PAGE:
In sum, B.'s study of Herodotus' portrayal of Themistocles is an impressive achievement. B. is incredibly well-read and firmly grounds his thesis in 150 years of Herodotean scholarship. After B's study there can be little doubt that Herodotus shaped his Themistocles as mirror of fifth-century Athens and was critical of the Athenian empire in his own time. There is less certainty, however, concerning B.'s reconstruction of Herodotus' sources and the degree of intentionality behind certain reflections of the present in his depiction of the past. Given the communicative conditions of fifth-century Greece and the scarcity of information about the course of events, Herodotus' sources, and his intended audience, many of B.'s reconstructions and conclusions are (necessarily) conjectural. And, naturally, not everybody will agree with all of them. Nevertheless, B.'s view of Herodotus as a highly literate and sophisticated author who, for the sake of a higher historical truth, radically changed his source material in order to implicitly criticize Athens' unbridled imperialism by means of subtle allusions is in itself consistent and conforms to B.'s premises. This monograph is an exemplary study and an important contribution to the field, and anybody interested in Herodotus' view of Athens and his literary and historical craftsmanship should read it.
1. Blösel, W., "The Herodotean Picture of Themistocles: A Mirror of Fifth-century Athens," in N. Luraghi (ed.), The Historian's Craft in the Age of Herodotus (Oxford 2001), 180.
2. B.'s paper (cited above in note 1) focuses on Themistocles' role at Artemisium and Andros and provides a lucid illustration of his approach, especially for non-German speakers.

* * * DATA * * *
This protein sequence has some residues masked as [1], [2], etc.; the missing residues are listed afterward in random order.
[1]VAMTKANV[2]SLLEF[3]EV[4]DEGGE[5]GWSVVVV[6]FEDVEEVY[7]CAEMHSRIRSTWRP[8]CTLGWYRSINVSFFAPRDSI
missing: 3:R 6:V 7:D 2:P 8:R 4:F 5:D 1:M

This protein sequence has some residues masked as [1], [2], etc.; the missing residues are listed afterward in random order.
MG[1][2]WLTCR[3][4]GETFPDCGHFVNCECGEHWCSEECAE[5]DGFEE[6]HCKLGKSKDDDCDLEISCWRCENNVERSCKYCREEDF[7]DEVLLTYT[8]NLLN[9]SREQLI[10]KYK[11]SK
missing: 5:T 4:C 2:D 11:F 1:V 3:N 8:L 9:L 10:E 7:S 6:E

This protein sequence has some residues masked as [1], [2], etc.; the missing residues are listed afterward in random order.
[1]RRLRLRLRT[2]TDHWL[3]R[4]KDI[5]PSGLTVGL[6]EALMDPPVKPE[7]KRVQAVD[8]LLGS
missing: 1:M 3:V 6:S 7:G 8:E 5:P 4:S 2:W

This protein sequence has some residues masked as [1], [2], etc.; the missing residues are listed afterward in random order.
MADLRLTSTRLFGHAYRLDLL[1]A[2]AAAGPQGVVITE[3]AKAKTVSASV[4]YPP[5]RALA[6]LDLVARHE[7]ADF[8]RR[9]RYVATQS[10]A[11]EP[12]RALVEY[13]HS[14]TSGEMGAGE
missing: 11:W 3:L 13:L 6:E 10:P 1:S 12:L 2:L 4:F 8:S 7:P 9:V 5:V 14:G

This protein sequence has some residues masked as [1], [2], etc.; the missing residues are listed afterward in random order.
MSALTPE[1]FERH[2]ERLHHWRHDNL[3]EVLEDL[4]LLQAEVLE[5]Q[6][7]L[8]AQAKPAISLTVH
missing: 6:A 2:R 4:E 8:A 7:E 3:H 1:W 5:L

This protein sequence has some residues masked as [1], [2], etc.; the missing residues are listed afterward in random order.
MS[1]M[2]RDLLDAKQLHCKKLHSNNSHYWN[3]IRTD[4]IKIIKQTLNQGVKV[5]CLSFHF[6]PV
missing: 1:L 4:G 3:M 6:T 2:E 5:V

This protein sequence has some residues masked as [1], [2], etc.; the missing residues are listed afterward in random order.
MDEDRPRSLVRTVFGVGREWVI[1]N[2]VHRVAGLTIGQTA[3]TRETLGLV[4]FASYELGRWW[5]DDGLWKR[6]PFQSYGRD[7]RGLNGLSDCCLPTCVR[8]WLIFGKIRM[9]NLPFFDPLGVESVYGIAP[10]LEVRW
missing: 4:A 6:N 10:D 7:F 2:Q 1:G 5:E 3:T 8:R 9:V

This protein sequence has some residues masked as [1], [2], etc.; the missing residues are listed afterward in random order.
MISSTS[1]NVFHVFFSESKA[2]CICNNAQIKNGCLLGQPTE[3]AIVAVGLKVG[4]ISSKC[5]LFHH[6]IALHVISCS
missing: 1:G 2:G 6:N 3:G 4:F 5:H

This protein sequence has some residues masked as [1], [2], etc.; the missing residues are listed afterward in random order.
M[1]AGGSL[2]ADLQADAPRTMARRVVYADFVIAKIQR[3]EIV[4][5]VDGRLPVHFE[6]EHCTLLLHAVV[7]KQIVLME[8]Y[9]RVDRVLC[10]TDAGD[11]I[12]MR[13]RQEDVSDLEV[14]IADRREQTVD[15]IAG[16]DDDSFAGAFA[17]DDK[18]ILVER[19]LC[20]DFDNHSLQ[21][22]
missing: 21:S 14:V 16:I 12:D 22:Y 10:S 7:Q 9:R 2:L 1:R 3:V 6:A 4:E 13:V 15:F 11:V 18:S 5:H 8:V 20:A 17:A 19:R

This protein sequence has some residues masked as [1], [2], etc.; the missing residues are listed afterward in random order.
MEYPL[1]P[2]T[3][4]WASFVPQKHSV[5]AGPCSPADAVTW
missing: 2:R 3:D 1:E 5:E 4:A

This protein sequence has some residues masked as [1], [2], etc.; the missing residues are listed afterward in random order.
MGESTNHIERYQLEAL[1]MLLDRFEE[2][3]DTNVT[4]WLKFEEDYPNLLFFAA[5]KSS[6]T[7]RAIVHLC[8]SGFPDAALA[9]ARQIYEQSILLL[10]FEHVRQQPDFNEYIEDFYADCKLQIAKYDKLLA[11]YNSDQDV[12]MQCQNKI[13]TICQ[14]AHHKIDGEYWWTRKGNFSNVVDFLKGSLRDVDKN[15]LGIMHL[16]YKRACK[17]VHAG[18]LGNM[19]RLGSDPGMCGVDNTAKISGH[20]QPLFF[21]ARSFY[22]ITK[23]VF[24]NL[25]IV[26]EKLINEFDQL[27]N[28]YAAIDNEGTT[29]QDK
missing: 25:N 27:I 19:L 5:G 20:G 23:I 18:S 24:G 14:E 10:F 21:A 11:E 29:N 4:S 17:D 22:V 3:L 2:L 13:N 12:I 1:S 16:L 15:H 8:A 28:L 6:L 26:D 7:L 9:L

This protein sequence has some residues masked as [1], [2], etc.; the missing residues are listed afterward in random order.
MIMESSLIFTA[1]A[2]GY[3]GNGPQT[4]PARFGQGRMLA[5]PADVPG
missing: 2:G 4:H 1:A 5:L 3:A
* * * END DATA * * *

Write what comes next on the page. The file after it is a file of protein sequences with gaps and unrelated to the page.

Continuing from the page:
3. One reason for the prevalence of Ideologiekritik in contemporary German scholarship can be attributed to changes in cultural and literary studies in the 1970s, which were influenced by the Frankfurt School's Critical Theory and its intention to unveil the ideological function or quality of literature.
4. Cf. Thomas, R., Oral Tradition and Written Record in Classical Athens (Cambridge, New York, 1989); Thomas, R., Literacy and Orality in Ancient Greece (Cambridge, New York 1992); Yunis, H. (ed), Written Texts and the Rise of Literate Culture in Ancient Greece (Cambridge, New York 2003). For social/collective memory in general, cf. Fentress, J. & Wickham, C., Social Memory (Oxford, Cambridge, 1992); Schudson, M., "Dynamics of Distortion in Collective Memory" in: D. L. Schacter (ed.), Memory Distortion. How Minds, Brains, and Societies Reconstruct the Past (Cambridge, 1995), 346-64.
5. To locate Herodotus within such a predominantly oral context is the main objective of Luraghi's collection of essays (see note 1).
6. Fentress & Wickham (cited above in note 4), pp. 58-9.